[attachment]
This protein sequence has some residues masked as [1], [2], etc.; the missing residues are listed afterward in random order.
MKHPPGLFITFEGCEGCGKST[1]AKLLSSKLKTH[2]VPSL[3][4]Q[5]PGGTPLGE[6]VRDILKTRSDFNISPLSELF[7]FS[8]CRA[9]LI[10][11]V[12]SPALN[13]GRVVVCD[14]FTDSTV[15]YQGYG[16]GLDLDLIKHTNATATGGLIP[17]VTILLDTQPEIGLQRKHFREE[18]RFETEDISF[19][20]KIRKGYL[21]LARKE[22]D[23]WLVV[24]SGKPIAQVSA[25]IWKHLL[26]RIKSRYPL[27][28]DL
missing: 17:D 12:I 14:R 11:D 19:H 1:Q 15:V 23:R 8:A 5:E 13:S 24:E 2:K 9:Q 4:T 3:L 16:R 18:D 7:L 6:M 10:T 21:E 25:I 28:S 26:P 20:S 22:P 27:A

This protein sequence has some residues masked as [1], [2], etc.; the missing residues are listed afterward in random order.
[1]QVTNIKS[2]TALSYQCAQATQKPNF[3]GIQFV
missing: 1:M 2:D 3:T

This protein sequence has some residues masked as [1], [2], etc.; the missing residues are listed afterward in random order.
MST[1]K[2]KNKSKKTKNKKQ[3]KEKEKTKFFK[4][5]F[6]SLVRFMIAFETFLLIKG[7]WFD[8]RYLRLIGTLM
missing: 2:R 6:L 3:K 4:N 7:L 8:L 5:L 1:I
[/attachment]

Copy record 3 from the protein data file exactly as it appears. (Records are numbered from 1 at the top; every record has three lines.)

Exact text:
This protein sequence has some residues masked as [1], [2], etc.; the missing residues are listed afterward in random order.
MST[1]K[2]KNKSKKTKNKKQ[3]KEKEKTKFFK[4][5]F[6]SLVRFMIAFETFLLIKG[7]WFD[8]RYLRLIGTLM
missing: 2:R 6:L 3:K 4:N 7:L 8:L 5:L 1:I